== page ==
A majority of first-time managers start off as bosses and believe that their main goal with their employees is to command either because they don’t know what to do or because they had bad managers themselves. How do you find out if your direct reports’ think that you are at this stage of the continuum? One of the ways is you can ask your direct reports to be honest with you. It's highly unlikely that at this phase of the continuum they will be honest with you since they don’t trust you. Another option might be a skip-level meeting with the person you report to, or actually caring and listening in an exit interview. Lots of employees who leave are running away from something versus running toward something and can provide valuable feedback!
An even easier way would be to consider your interaction with your direct. Do you just “throw something across the fence” and “expect it to get done”? Do you support and stand behind the work that you expect to get done? Do you spend a lot of your time explaining the why before the what? Do you update your reports when something changes? If you answered NO to most or all of these questions then you will not quite make the cut in the long run. In the tech world especially do not expect longevity of your employees or real respect (ie what your directs say about you when you are not in the room)
I know the story of an engineering manager who started managing a team of five senior people when he probably should not have been allowed to take care of a toy car. This person got promoted, likely due to his tenure as well as the fact that if he leaves because he was not given the promotion replacing him would be hard. The choice the company faced was to push him up the ladder or he leaves and joins another company at the position that you did not give him. In this specific case, every senior employee who reported to this engineering manager quit within a year. The only people who were willing to report to this person were junior employees with no experience with good and bad managers.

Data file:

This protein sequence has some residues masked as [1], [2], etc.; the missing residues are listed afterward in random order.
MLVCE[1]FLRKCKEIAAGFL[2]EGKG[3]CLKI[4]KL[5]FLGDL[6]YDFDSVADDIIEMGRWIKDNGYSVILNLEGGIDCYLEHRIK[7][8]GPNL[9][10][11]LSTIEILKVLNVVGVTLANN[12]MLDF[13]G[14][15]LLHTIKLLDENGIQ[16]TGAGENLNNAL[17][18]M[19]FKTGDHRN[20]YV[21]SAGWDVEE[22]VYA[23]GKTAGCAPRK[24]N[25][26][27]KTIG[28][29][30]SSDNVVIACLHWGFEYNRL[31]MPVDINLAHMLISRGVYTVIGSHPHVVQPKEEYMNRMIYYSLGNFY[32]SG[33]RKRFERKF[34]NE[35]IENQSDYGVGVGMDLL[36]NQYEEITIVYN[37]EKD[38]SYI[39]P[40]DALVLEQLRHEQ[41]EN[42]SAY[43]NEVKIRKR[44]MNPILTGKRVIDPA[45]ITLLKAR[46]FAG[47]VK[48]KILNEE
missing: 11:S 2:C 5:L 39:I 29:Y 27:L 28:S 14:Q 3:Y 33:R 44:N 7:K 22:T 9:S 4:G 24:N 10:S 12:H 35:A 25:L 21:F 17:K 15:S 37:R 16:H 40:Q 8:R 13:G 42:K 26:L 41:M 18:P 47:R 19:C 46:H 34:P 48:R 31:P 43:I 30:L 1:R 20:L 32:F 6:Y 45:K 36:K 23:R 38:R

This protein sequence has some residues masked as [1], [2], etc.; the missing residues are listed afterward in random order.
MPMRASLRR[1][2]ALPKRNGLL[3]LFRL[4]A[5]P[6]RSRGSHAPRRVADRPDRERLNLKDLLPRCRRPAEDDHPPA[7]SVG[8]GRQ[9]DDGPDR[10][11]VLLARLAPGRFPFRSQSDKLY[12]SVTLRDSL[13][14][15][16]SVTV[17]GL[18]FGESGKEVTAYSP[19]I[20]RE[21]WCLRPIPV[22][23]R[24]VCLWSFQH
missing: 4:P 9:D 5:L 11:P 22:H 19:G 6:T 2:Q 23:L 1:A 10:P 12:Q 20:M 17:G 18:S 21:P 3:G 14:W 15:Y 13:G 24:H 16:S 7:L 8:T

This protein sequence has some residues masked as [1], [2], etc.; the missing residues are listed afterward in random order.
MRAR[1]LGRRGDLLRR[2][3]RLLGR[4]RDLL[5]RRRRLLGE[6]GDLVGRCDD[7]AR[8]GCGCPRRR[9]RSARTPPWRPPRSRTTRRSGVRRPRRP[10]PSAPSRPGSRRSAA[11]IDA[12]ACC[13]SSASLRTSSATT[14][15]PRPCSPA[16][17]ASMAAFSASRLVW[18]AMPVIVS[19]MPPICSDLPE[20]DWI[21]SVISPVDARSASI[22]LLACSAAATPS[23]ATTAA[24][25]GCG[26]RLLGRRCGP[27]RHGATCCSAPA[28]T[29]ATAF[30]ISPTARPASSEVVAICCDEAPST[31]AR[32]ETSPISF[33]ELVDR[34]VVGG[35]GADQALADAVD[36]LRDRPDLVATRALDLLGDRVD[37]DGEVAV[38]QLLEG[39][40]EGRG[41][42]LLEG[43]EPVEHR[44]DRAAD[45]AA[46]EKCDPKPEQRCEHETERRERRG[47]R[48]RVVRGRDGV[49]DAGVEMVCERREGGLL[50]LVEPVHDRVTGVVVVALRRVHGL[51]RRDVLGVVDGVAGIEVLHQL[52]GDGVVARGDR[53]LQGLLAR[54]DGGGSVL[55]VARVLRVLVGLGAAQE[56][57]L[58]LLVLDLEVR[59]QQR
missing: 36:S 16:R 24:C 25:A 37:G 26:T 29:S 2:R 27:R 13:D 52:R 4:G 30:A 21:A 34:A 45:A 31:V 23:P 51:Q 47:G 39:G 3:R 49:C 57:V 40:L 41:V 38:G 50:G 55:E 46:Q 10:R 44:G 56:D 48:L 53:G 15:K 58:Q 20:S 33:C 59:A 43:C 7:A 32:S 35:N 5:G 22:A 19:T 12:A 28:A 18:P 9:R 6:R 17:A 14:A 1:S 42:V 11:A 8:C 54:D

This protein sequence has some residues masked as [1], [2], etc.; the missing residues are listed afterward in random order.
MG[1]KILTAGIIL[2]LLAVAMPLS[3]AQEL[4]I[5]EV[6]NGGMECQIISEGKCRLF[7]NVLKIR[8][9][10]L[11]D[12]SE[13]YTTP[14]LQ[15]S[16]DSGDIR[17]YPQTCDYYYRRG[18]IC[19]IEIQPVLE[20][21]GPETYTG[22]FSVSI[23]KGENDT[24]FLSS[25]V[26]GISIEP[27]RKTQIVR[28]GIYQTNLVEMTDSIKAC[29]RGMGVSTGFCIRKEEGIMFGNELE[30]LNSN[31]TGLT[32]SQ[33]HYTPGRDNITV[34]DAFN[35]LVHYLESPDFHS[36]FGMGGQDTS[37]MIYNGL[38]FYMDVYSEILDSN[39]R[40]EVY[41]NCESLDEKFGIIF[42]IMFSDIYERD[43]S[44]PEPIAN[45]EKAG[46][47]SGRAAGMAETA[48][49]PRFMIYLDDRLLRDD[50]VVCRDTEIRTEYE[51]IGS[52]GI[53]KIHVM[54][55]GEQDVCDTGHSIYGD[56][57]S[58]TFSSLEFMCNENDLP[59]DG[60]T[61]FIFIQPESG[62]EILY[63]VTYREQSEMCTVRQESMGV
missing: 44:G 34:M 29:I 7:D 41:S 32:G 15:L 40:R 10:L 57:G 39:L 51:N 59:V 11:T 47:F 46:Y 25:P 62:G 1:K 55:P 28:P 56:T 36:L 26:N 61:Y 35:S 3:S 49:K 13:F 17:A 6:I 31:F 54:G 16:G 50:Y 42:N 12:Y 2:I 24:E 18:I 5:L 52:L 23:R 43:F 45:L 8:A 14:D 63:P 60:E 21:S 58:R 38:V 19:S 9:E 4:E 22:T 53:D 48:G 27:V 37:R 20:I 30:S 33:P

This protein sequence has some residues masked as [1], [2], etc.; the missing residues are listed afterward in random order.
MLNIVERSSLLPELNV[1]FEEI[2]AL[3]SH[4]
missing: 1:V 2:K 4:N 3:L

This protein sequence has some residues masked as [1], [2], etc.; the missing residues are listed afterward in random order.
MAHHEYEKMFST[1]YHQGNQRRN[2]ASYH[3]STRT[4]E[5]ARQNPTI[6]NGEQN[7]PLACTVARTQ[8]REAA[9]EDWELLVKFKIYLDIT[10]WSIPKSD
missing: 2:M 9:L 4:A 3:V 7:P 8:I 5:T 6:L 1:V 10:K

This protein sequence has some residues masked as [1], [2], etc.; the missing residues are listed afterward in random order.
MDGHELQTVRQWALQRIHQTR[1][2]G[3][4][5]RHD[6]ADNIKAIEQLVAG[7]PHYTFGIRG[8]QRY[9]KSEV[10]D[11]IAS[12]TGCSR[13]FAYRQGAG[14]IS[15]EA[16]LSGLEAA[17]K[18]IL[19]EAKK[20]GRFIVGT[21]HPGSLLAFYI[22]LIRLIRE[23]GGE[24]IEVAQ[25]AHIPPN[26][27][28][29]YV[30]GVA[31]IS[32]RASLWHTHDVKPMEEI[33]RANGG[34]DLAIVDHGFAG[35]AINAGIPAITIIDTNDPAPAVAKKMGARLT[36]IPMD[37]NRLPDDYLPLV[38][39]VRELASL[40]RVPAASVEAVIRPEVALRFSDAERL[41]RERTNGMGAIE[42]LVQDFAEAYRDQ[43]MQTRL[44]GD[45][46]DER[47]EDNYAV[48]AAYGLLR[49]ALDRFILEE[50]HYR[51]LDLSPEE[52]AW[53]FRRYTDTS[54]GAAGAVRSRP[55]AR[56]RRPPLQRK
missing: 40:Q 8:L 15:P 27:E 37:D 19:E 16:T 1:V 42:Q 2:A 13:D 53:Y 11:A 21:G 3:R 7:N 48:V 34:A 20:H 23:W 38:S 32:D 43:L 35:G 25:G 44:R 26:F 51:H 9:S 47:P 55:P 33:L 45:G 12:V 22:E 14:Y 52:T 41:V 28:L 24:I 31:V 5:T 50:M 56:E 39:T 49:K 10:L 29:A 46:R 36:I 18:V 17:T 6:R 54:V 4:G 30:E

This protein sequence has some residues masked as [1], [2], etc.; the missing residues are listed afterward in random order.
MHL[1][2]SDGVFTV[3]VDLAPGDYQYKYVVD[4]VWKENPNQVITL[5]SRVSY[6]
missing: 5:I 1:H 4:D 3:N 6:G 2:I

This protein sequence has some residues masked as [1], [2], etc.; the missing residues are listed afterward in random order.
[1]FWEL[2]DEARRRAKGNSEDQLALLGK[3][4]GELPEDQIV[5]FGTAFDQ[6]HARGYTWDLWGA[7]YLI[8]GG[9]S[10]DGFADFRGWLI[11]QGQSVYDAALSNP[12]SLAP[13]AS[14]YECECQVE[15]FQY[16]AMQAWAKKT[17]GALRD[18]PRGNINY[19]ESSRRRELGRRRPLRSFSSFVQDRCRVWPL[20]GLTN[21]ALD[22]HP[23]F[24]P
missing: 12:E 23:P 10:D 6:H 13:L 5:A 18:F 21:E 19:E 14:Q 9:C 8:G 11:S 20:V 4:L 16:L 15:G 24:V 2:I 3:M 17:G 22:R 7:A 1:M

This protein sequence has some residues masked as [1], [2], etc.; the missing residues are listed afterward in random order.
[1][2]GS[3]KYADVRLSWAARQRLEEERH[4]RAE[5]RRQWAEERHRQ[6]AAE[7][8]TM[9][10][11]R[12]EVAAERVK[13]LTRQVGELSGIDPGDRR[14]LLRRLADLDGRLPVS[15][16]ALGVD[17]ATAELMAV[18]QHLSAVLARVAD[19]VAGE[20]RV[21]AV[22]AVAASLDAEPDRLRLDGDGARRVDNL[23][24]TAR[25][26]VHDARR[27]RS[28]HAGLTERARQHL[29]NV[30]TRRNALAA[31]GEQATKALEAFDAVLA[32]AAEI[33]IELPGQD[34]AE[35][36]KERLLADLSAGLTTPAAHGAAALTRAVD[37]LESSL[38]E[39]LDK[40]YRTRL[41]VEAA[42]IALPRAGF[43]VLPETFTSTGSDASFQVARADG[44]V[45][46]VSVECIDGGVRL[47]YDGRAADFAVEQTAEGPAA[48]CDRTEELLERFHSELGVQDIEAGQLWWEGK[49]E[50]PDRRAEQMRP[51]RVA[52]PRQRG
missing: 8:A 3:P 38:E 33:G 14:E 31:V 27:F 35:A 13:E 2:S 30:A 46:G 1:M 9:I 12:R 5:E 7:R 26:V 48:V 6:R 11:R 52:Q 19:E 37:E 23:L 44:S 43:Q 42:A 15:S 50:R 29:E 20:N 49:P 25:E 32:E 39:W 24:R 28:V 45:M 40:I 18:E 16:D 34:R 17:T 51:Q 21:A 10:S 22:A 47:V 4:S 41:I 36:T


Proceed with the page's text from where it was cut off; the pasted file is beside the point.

Many years ago, my own experiences mirrored the same thing. Two stories that come to mind. The first was, my manager at the time, came over to my desk at about 7 PM, looked at me, and smiled contentedly that I was working to get him his bonus and then he turns around and asks me why his other report, who sat next to me .. and I quote from memory vividly after 2 decades “had left so early” and “didn't he want to grow in his career”. I smiled and nodded my head thinking that had the manager invested the time he would have known that the person who left early had to take care of a sick parent (and in fact, that is why he left the United States and moved back home!)
The second story that comes to mind is when we were hiring, there was a somewhat older (perhaps in his 30s) and I really thought the guy was great but my manager did not want to hire him because he was afraid that he’d be at risk of losing his own job. Yep, he told me this.
So there are bad managers because they don’t know how, they don’t want to learn, and they think that it's about them and they think that just throwing things across the fence and staying out of the trenches is the best way to be a good “boss”. There is a reason the term “bossing around” exists!
If you believe that this is where you are, the best way to move up the continuum is to consider your interaction and involvement with your directors. Questions to ask at this stage
Do I throw things across the fence with little to no context and expect them to get it done?
Do I problem-solve along with my direct reports?
Do I check in with them, if needed, and ask how things are moving along?
Do I explain the why in addition to the what?